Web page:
Schools should teach values

Susan Reimer

April 06, 1997

WHEN MY OWN personal middle-schooler entered a behavioral slump, particularly in his relationships with substitute teachers, I went to the principal of his school and asked for her help.

"He's tuning me out," I said. "Do me a favor and scare him to death."

My own personal middle-schooler is a member of the privileged class -- kids who believe good grades excuse them from routine rules and chastisements -- and I only wish I could have seen the look on his face when he was sent to the principal's office.

I'm guessing shock and mortification.

After the principal's firm but not unpleasant lecture on the leadership expected of his privileged class, my own personal middle-schooler's relationship with substitute teachers improved.

And I learned something Lt. Gov. Kathleen Kennedy Townsend has long believed: Parents need schools to help them teach their children the values that make good citizens.

"It is unfair to ask parents to raise kids all by themselves," says Townsend.

"I have four children, and I can tell you they were not born good. A greater community is needed to reinforce good behavior and discourage bad behavior.

"That is so important now, considering the outside influences on our children."

Because this is important to its lieutenant governor, the state of Maryland has received a $1 million, four-year grant to examine various models for values education and test those models in schools in Baltimore City and Baltimore, Prince George's, Frederick and Calvert counties.

Townsend believes values education can improve everything from test scores to teen pregnancy rates, but her enthusiasm is not universally shared, and this program has its critics.

Some believe that values cannot be taught apart from religion and therefore have no place in public schools. Others believe that values are subjective and determined by one's culture and that the state has no place drawing up a list of values to be taught.

And others believe values education should be left to parents, if for no other reason than that the state would screw it up.

ZTC "There was more resistance 10 years ago," says Townsend, who has been writing on this topic for more than a decade.

"But the rhetoric is changing. There is a growing recognition of the debilitating effects of teen drug use, teen pregnancy and violence. Necessity has bred more acceptance of this."

We are indeed addressing drugs, violence and pregnancy in our schools, but we are doing it without a moral context. These lessons are most often presented in terms of smart vs. dumb, not right vs. wrong.

Our kids are told it isn't smart to smoke, drink, do drugs or have unprotected sex, because of the health consequences. And they are given interpersonal strategies to avoid peer pressure to make these unhealthy choices.

We are uneasy presenting sex, drugs or violence as having any meaning beyond their possibly unpleasant side effects. Life is taught as if it were a board game instead of a matrix of respect for self and others and an unflagging pursuit of what is right.

Values education is not the province of only religious conservatives, because you don't have to go to the same church, or even believe in God, to agree that all children should be orderly and kind. We don't have to agree on pre-marital sex to agree that all children should respect themselves and others and not resolve conflicts by fighting.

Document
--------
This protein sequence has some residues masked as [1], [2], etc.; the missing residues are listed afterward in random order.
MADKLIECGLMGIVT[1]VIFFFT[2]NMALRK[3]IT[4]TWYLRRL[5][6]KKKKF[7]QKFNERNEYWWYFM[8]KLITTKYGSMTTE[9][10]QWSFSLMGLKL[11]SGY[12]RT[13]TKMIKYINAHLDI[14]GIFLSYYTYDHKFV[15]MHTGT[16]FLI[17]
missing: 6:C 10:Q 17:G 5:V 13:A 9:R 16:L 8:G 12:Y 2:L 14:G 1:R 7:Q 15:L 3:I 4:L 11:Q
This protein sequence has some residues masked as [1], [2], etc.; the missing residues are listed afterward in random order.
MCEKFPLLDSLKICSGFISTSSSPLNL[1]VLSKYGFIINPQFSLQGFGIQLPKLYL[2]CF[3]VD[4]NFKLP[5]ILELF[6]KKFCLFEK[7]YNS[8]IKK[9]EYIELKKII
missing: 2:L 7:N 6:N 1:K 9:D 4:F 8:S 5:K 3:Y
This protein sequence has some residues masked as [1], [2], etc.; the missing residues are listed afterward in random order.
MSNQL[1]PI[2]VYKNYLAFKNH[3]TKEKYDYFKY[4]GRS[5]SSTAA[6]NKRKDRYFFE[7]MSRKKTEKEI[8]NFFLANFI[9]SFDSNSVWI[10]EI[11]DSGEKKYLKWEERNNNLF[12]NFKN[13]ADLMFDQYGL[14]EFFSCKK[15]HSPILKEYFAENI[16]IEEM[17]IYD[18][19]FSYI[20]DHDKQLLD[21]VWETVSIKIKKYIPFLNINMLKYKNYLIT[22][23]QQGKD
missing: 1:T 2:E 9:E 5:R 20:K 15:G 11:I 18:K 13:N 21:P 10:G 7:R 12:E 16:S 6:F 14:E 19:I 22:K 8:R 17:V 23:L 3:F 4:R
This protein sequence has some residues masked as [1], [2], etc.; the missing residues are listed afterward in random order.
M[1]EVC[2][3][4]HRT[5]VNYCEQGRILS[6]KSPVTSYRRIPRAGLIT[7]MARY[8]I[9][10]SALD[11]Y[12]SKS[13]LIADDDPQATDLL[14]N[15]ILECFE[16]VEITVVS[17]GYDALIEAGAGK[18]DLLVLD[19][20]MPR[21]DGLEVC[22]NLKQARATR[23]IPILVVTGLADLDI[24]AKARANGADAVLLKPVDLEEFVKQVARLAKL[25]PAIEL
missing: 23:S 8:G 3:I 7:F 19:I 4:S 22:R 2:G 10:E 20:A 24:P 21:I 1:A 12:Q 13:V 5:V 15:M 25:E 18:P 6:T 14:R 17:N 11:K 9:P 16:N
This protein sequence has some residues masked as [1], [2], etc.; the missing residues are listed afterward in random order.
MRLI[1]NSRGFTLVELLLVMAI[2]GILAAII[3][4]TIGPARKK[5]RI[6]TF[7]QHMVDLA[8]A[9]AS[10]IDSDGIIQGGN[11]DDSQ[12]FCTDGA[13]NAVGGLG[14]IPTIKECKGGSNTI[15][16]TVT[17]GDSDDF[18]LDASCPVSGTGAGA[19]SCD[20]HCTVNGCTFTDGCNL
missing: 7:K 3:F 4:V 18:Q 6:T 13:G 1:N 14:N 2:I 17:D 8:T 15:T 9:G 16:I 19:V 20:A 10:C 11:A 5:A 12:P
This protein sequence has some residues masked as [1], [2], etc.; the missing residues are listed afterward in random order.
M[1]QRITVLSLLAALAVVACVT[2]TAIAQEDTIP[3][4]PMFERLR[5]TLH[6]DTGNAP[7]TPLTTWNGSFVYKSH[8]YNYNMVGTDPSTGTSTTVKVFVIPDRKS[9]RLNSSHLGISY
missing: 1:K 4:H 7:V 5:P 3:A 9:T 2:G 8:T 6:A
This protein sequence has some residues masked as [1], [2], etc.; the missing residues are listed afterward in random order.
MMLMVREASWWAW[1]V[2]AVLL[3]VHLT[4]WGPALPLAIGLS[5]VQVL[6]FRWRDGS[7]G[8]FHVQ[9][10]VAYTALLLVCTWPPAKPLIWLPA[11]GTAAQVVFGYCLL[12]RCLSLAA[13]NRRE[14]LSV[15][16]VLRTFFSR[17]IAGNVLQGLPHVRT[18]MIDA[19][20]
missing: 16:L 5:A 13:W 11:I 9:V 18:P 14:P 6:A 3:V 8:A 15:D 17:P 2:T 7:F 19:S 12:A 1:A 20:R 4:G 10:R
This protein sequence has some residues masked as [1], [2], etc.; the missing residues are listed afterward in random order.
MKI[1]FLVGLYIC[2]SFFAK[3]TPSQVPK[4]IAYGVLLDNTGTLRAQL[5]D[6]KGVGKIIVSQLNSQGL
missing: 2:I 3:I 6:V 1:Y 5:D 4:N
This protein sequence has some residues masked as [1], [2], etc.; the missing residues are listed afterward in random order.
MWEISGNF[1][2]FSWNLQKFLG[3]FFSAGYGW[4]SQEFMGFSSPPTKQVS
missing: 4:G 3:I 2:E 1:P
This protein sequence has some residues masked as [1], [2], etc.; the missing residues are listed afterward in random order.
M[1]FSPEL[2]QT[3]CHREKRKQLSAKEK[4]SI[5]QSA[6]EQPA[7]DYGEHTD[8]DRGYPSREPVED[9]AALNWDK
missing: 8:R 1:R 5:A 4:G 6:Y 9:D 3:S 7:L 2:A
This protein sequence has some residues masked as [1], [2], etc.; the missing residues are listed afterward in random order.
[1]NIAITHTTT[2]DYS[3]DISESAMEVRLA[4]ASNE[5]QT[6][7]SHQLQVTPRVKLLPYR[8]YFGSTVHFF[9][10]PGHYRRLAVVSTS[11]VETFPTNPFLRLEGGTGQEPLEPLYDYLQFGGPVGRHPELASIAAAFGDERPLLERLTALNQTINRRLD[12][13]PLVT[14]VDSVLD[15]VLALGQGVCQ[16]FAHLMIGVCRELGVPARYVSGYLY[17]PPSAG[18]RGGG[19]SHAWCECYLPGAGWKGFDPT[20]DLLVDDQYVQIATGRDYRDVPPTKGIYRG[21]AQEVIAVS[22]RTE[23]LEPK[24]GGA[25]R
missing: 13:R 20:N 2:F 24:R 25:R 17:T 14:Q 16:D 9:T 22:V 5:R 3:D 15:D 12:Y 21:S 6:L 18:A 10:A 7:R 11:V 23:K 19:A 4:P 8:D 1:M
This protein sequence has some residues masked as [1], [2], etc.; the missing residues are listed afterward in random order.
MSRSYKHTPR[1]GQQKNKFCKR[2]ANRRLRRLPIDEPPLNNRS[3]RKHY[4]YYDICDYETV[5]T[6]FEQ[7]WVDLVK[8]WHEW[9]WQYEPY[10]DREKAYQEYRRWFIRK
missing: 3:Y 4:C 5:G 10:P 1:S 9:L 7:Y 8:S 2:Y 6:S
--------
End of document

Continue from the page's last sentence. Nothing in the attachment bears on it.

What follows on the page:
And we don't have to agree on abortion or the right to die to agree that all children should tell the truth, not steal, and take responsibility for their actions, that all children should listen and speak calmly.

Values education is not the agenda of only political conservatives because truth, honesty and justice are not political questions but the building blocks of citizenship. Thomas Jefferson, the founder of public education, believed virtue could be taught -- must be taught -- because only a virtuous citizen would reject private gain for the public good.

Townsend is searching for a way to integrate values in early education because she believes that, although didactics have a role in character development, these lessons can't wait until a high-school philosophy class.

"Character is not simply an intellectual enterprise, it is a habit," she says. "Only if it is a habit, can you call on it under pressure.

"It can't be just the topic of an assembly every November. The teachers, the staff, even the lunch-room staff, have to be involved because one of the ways children learn is by how they are treated.

"And it has to be taught in elementary schools and middle schools because if we wait until high school, it will become a debate because that is what teen-agers love to do.

"We have to have a vision and faith that it can happen. Sometimes we don't believe kids can do better. If we don't, they won't."

Too often the privileged class, of which my own personal middle-schooler might be a member, believes values education is something other people's children need, especially the children of the poor. If they are taught the right values, it is reasoned, they will not make the choices that will perpetuate their poverty.

We are wrong to think that way. Values do not come any easier to children of a certain class. If anything, children of privilege are more likely to believe that they can choose the rules they obey.

We must expect more of these children -- all children -- than to distinguish smart choices from dumb choices. We must urge them to search for good -- in themselves and in others.

Pub Date: 4/06/97

Baltimore Sun Articles
Please note the green-lined linked article text has been applied commercially without any involvement from our newsroom editors, reporters or any other editorial staff.